Monthly Archives: October 2022

Mary – Hampstead Theatre

Mary - Hampstead Theatre (by Manuel Harlan)

If the last few weeks have shown us anything, it is that all the best stories are true and you don’t need to go to the trouble of making something up to find dramatic twists and turns, larger than life characters and events so mind-boggling that they would never make convincing fiction. Rona Munro knows that all too well having penned successful historical trilogy The James Plays at the National Theatre a few years back, drawing on the real life complexities of Scottish monarchy, politics and power play in the fifteenth-century. Now her latest piece treads similar ground in its examination of Mary Queen of Scots and the series of fateful activities that led to her being deposed in favour of her infant son in 1567. This superbly written 90-minute drama passes in the blink of an eye but the fate of a country, a Queen and a scandal-ridden woman are brilliantly contained within.

For the women of the sixteenth-century, it is their virtue for which they are best remembered and for which history continues to judge them. Elizabeth I will forever be the Virgin Queen, aligning her chastity with the peace and success of her reign, seen as an act of great sacrifice and shrewdness in order to protect her realm from foreign invasion and the machinations of over-mighty subjects. The life of her cousin Mary Queen of Scots, however, is far more checkered, a tale of lust, murder and three husbands, a lured life that ended in imprisonment and execution by her English relative.

The compromised virtue of Mary Queen of Scots is her most renowned feature but as Josie Rourke did in her recent film, Munro looks to reposition Mary’s reputation, not perhaps absolving her completely but at least opening up sufficient doubt about the ways in which history has recorded her life and actions. Also very much in tune with recent societal shifts, Munro’s play asks if Mary was the wanton murderess of record or a multiple rape victim unable to escape her captors and the shame they heaped upon her?

Mary focuses on two extended conversations, that the writer imagines, taking place in those pockets of history where everything changes, barely remembered moments between great events where decisions happened that affected the course of history. Munro’s writing is sharp and fearsome, barely a word wasted as time presses her characters to act before it is too late. These are two moments of national crisis, a few months apart, in which, crucially, the monarch herself is given no voice. Her life and the future of the crown is being decided for her by the three characters in this play standing in for the multitudes of Scottish citizens and nobility with divided but certain opinions about their Queen and the respectable way government should be conducted. The first moment of decision comes immediately following the murder of Mary’s first husband, the English Lord Darnley, and the second a little while after marrying the Earl of Bothwell, alleged to have killed Darnley, for which her throne is taken from her.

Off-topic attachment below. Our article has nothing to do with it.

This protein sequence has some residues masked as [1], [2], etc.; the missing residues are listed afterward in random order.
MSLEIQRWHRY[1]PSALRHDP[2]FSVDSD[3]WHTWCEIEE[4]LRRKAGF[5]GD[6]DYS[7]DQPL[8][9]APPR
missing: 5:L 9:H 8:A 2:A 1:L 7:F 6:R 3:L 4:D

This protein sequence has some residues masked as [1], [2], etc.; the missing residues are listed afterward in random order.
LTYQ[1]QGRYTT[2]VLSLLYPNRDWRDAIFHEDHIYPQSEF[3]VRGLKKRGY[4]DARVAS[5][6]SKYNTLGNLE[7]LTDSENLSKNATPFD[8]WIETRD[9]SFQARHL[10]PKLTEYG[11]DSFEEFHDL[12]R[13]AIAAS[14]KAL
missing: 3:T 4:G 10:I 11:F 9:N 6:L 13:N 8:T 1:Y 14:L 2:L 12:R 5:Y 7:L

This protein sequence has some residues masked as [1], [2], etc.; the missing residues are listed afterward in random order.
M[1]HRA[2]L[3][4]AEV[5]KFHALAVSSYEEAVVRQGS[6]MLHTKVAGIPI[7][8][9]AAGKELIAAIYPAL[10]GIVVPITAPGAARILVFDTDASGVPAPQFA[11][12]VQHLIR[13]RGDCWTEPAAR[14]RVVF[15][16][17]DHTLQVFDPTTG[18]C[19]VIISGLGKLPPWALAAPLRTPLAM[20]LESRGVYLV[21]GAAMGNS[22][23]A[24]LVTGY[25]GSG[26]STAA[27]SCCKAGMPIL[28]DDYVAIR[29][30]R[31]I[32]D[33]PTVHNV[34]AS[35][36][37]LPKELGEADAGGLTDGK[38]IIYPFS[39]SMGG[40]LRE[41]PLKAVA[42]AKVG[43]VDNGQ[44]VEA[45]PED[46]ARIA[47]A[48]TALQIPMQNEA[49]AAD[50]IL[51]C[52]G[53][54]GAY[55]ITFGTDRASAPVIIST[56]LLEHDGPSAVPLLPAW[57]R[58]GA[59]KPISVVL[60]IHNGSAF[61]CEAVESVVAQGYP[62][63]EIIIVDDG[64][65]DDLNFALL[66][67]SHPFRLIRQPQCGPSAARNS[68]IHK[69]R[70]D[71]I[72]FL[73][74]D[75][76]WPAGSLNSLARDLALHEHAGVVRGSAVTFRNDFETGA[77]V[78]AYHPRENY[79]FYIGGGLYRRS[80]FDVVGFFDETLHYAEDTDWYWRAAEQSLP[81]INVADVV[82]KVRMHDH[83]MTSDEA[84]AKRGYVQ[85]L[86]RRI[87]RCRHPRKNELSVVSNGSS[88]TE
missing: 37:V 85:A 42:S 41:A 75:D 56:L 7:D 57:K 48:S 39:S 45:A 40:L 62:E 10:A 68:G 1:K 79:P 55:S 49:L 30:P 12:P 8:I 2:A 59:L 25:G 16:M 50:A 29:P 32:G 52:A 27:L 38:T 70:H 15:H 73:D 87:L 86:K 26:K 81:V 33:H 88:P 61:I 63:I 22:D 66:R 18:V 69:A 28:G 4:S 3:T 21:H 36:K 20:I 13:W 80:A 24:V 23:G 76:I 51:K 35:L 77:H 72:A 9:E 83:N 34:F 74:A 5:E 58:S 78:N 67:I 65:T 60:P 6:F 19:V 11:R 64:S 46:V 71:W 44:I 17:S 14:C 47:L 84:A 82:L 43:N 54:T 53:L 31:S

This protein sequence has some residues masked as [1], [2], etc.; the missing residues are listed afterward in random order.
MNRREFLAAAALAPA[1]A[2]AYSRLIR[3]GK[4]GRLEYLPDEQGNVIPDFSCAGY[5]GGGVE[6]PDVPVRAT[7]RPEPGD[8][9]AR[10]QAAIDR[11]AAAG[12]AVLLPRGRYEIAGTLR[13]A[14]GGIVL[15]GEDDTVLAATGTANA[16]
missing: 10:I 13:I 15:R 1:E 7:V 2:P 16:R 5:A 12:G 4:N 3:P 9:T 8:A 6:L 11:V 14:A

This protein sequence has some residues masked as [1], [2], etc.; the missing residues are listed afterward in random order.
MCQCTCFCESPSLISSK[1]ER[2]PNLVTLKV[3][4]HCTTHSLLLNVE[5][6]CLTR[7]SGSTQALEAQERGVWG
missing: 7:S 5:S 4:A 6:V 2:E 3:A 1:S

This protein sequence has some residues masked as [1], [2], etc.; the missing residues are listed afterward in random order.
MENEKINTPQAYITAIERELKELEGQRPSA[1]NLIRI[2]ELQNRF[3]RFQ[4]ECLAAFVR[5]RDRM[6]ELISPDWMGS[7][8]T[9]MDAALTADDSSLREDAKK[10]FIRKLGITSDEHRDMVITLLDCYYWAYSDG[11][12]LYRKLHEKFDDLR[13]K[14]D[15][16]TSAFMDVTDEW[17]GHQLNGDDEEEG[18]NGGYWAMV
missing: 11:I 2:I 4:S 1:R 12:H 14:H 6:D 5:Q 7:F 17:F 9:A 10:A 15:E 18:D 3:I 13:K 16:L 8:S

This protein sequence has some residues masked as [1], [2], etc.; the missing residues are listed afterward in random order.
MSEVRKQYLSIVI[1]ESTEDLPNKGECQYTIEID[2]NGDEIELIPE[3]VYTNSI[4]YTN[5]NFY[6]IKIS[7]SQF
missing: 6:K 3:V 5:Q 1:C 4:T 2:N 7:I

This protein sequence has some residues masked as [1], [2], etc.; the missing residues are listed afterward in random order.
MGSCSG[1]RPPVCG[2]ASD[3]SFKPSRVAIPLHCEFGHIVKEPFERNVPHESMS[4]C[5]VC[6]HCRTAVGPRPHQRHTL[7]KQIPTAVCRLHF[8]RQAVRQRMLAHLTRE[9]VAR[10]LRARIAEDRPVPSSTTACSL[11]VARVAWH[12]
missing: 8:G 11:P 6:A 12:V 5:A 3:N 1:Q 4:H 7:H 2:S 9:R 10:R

But Munro’s play is no straightforward rehash or re-enactment of well-known events, and instead the writer explores first the personal connection to Mary through her champion James Melville whose loyalty and belief is the subject of this drama, and then the very concept of a royal but principally of a female body that is either freely given or seized by force. As Munro unfolds her debates, presenting both sides of the argument in an attempt to convince Melville to reveal and re-evaluate what he knows, the two strands of this story become emphatically entwined. Mary’s disputed body and the future of the nation as expressed through the devotion of the man who has know her since she was 9-years-old are the same. But to make that into tangible drama, Munro plays out power-shift conversations that demonstrate the acquiescence of her court and, ultimately, the 450-years silencing of a woman’s voice.

And Munro wastes no time getting into the drama and the audience arrives mid-crisis, almost mid-sentence. Melville is in control, an assumed power in a room with two subordinates in government rank and class in which he must convince an actual gatekeeper to allow his Queen to leave against the wishes of her lordly Council. Thompson, then, is in the hot seat for this opening salvo, debates directed at him as Melville and local orator / maid Agnes try to sway his soul and his duty. And conversations that the play will revisit several times begin here – is Mary devil or angel? But to give these discussions shape, Munro presents something akin to a courtroom drama, a virtual trial of a woman who never gets to provide her own testimony. Whether Thompson will submit to Melville’s entreaties creates shape for the drama, while the influence of the only female voice in the room is particularly complex, almost reveling in the scandal but also noting the division between Mary’s much disputed Catholicism, her moral value and a country trying to build a Protestant faith.

The allegiance between Thompson and Agnes becomes increasingly pertinent to the much longer scene that follows in which a complete inversion has taken place. Thompson is now another kind of gatekeeper, the right-hand man of the Early of Moray who has set himself up as Regent to the tiny James VI and who requires Melville to submit to the enforced abdication of the Queen. How significant that the authority that Melville held only a few months before has disintegrated. The extended exchange is absolutely gripping, particularly as the question of Mary’s sexuality becomes the centrifuging force of this debate. Who saw what and when is the key to this discussion, and the pressure Thompson exerts on Melville to shift or rethink not just his position on Mary’s queendom but on the evidence of his own eyes about her character.